The answer was a definitive yes.
"I want to go wherever I have the best chance," he told his parents. "I want to go to St. Jude."
Once the family had made its decision, her Target family supported Debbie every step of the way. Something Debbie is so grateful for.
"They made it easier for me to handle Dylan's cancer diagnosis," said Debbie. The outpouring of support from Target humbles her still. Her coworkers wished her well, dispensed hugs, sent cards and heartfelt letters and offered to cover her shifts indefinitely.
After all, Target has supported St. Jude families for years. The corporation donates so much money to St. Jude that its funding built and supports Target House, a comfortable dwelling for St. Jude families facing long-term treatment.
When Debbie first stepped inside St. Jude, she was in awe of the beautiful murals, happy kids and personalized attention that Dylan received from the medical staff. When she entered Target House for the first time, she felt something else—pride.
"It's so amazing," said Debbie. "It's absolutely free to families. To work at Target, to see what we do for St. Jude families from communities all over the world, it's absolutely amazing."
In each Target house apartment, families are provided with Target toasters, bedding and draperies – all the merchandise Debbie sold in her store, and all provided for each family's comfort. Hundreds of miles from Minnesota, here at Target House, the Witschen family felt at home.
Target House offers apartments complete with bathrooms and kitchens so families can lead as normal a life as possible. The communal areas are very nice too. Families may check out DVDs from the video library. Children play piano in the Amy Grant Music Room or paint pictures in the fully stocked arts and crafts studio. Dylan made friends right away.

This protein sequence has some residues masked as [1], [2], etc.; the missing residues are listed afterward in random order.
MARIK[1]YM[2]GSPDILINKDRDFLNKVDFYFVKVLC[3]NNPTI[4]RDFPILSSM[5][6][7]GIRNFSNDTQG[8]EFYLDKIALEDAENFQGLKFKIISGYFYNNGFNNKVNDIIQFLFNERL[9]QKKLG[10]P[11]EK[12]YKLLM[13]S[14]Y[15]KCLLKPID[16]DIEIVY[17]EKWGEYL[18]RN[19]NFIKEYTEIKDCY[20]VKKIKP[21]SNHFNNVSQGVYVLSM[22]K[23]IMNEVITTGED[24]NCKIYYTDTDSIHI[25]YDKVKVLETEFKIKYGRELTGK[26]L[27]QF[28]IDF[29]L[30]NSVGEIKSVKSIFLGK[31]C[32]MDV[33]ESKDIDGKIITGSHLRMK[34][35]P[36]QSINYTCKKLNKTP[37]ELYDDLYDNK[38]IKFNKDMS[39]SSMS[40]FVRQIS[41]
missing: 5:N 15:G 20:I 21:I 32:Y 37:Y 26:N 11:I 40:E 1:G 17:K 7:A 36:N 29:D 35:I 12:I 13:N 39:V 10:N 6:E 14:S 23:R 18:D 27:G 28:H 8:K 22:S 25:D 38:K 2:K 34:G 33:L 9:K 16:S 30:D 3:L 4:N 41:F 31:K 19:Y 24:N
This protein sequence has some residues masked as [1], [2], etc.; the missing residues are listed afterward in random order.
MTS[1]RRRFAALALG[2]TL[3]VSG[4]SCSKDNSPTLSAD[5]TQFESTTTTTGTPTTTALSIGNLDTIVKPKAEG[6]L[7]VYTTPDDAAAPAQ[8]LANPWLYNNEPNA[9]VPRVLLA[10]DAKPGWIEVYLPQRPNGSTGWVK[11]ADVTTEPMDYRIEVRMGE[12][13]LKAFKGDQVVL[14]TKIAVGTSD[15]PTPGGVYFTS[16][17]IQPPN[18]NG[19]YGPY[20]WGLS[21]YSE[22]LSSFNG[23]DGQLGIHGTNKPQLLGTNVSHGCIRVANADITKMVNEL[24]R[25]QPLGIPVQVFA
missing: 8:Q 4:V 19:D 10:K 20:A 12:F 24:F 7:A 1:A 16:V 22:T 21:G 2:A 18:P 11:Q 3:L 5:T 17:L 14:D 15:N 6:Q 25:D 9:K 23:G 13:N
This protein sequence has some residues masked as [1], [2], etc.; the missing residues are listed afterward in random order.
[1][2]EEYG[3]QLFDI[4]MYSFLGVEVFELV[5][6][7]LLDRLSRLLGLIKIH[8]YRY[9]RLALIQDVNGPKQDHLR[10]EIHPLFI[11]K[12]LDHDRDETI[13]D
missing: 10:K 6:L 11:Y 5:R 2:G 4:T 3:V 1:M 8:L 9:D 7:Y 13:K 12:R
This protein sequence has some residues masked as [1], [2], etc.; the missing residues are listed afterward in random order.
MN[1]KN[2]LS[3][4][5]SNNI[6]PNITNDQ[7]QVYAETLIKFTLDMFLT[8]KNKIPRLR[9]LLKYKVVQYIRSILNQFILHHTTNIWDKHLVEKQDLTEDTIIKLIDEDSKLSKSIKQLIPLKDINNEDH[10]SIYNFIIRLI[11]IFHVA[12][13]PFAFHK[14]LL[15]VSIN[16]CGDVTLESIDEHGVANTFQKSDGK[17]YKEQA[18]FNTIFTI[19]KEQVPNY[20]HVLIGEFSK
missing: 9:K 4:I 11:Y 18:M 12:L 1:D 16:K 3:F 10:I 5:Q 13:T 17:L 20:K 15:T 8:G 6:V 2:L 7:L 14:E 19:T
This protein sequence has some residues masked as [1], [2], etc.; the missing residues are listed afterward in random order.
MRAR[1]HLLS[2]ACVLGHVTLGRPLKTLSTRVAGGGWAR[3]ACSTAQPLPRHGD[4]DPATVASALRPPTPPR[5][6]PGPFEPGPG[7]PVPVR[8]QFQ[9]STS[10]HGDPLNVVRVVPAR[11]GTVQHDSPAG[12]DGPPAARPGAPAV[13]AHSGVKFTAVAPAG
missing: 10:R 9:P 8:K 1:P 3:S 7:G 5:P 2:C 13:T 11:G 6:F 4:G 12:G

Dylan is done with the radiation portion of his treatment, and he got to spend the month of November back home. Now he's back at St. Jude for tests, a stem cell harvest, months of chemotherapy and the stem cell replacement. If all goes well, he should be back home by April or May. His teachers back home send lessons to the teachers at St. Jude so Dylan won't lose a year of school.
He misses his friends but keeps in touch by texting and Webcam. And he has a box on his TV that lets him keep up with his favorite Minnesota sports teams. It hasn't always been easy, but he's kept a good attitude.
"Dylan is a great kid. A happy-go-lucky, fun-loving kid," said Debbie. "For every moment we cry, we laugh 10 times more."
Knowing Dylan is in such great hands makes Debbie feel better as she travels back and forth from Tennessee to Minnesota to work part time at her Target store back home. She says that keeping her job at Target is "great therapy."
"Keeping my Target routine has helped me remain positive and strong for Dylan and my family," she says.
And this holiday season, she has extra motivation to work as hard as she can for Target.